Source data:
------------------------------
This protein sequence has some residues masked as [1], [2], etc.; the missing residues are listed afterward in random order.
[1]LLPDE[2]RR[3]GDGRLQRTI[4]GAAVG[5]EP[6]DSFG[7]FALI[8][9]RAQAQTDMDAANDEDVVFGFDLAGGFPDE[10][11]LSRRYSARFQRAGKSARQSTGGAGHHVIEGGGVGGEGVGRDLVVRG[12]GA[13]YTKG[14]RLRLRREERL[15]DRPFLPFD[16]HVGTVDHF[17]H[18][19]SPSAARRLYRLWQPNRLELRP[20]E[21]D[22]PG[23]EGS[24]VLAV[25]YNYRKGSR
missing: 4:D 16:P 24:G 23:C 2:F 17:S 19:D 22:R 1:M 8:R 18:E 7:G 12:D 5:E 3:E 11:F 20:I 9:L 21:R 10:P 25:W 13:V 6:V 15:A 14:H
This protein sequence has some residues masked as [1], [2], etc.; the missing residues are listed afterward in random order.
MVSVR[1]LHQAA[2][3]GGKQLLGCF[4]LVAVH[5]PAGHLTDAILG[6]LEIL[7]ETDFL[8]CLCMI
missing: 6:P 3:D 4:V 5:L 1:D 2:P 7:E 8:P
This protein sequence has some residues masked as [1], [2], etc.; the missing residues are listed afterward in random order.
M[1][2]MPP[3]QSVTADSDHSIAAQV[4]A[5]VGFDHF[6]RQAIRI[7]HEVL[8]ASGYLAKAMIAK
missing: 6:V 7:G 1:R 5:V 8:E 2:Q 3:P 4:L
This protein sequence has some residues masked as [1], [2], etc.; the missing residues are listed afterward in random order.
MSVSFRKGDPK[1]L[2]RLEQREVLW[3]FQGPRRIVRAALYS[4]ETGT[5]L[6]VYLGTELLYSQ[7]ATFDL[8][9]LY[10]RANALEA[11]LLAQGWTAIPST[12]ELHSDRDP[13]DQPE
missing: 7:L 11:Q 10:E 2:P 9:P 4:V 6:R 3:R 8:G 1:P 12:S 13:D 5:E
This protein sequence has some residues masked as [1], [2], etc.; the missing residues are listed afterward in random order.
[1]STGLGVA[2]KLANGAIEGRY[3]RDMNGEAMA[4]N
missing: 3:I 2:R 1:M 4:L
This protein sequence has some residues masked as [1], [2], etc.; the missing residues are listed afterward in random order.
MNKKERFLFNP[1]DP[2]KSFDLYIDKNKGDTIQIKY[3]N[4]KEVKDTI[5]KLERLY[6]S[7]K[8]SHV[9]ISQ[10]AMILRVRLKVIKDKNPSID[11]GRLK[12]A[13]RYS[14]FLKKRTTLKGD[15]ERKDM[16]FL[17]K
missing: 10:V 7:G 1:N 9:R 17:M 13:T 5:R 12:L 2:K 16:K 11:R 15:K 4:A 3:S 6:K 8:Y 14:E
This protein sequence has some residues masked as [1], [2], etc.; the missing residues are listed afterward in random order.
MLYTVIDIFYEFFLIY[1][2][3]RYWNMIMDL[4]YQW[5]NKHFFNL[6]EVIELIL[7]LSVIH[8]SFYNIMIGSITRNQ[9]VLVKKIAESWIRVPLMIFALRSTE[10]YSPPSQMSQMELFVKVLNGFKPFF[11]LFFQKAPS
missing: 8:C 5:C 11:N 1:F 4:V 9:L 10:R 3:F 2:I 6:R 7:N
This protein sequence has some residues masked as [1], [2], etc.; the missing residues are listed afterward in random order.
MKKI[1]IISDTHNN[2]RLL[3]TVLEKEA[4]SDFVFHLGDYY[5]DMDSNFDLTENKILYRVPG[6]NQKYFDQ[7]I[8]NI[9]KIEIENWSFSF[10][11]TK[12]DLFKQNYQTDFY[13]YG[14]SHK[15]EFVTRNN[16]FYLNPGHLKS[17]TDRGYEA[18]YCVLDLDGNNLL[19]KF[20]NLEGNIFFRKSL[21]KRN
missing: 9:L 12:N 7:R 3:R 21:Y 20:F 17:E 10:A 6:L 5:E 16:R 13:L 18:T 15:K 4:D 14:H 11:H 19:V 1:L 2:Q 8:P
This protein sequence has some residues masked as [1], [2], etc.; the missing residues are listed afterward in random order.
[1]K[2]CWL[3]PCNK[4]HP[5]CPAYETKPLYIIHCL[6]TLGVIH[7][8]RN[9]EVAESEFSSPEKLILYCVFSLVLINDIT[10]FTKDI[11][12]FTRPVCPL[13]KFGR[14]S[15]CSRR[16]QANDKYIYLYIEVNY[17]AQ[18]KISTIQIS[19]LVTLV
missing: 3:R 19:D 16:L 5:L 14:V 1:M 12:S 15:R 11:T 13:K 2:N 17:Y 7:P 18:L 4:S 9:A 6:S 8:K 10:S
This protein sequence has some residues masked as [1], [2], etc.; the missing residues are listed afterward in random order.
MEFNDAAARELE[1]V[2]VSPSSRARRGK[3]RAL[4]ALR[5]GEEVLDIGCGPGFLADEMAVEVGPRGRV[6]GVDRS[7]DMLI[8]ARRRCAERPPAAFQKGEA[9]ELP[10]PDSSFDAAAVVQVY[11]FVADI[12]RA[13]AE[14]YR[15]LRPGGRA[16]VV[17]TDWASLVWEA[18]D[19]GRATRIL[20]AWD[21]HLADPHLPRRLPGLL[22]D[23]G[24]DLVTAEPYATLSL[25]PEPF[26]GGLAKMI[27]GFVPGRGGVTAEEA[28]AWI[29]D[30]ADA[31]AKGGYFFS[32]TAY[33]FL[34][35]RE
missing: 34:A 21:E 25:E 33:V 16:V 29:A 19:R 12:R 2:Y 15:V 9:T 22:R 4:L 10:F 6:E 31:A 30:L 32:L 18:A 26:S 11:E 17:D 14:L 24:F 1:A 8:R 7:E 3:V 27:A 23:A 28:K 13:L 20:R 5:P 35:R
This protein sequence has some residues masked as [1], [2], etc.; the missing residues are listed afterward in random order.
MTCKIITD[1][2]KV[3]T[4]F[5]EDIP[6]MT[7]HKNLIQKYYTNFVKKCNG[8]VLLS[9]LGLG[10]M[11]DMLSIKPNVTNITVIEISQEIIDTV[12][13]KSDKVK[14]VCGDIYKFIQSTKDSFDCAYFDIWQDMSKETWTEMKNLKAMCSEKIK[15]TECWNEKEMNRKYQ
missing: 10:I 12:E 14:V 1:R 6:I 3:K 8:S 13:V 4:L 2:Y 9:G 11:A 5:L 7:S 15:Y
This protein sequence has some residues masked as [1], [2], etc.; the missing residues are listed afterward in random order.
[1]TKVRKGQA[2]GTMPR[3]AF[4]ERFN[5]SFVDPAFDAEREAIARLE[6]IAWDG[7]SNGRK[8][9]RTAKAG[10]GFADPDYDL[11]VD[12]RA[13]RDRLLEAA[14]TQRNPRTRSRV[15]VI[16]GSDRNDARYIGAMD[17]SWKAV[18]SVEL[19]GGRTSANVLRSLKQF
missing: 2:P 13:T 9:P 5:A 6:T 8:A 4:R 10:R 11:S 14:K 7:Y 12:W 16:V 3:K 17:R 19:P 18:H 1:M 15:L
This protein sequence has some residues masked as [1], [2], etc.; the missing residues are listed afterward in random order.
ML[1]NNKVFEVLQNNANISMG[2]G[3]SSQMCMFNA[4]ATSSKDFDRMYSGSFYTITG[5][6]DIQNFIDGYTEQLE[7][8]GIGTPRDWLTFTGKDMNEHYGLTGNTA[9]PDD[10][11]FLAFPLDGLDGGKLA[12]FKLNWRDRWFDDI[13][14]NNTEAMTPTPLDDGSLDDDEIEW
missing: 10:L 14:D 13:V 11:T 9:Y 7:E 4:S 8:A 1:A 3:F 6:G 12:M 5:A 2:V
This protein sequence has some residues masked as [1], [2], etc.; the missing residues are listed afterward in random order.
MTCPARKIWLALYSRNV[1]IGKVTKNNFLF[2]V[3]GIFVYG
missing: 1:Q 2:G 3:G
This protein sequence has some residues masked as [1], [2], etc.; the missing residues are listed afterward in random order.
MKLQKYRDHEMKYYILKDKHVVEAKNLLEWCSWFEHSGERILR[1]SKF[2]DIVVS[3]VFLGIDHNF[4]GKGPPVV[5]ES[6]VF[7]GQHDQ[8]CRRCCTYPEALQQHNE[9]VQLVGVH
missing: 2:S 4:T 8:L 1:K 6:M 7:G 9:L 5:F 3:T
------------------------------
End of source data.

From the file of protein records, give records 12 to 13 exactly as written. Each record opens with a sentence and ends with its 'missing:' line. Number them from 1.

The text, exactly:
This protein sequence has some residues masked as [1], [2], etc.; the missing residues are listed afterward in random order.
[1]TKVRKGQA[2]GTMPR[3]AF[4]ERFN[5]SFVDPAFDAEREAIARLE[6]IAWDG[7]SNGRK[8][9]RTAKAG[10]GFADPDYDL[11]VD[12]RA[13]RDRLLEAA[14]TQRNPRTRSRV[15]VI[16]GSDRNDARYIGAMD[17]SWKAV[18]SVEL[19]GGRTSANVLRSLKQF
missing: 2:P 13:T 9:P 5:A 6:T 8:A 4:R 10:R 11:S 14:K 7:Y 12:W 16:V 3:K 17:R 19:P 18:H 1:M 15:L
This protein sequence has some residues masked as [1], [2], etc.; the missing residues are listed afterward in random order.
ML[1]NNKVFEVLQNNANISMG[2]G[3]SSQMCMFNA[4]ATSSKDFDRMYSGSFYTITG[5][6]DIQNFIDGYTEQLE[7][8]GIGTPRDWLTFTGKDMNEHYGLTGNTA[9]PDD[10][11]FLAFPLDGLDGGKLA[12]FKLNWRDRWFDDI[13][14]NNTEAMTPTPLDDGSLDDDEIEW
missing: 10:L 14:D 13:V 11:T 9:Y 7:E 4:S 8:A 1:A 3:F 6:G 12:M 5:A 2:V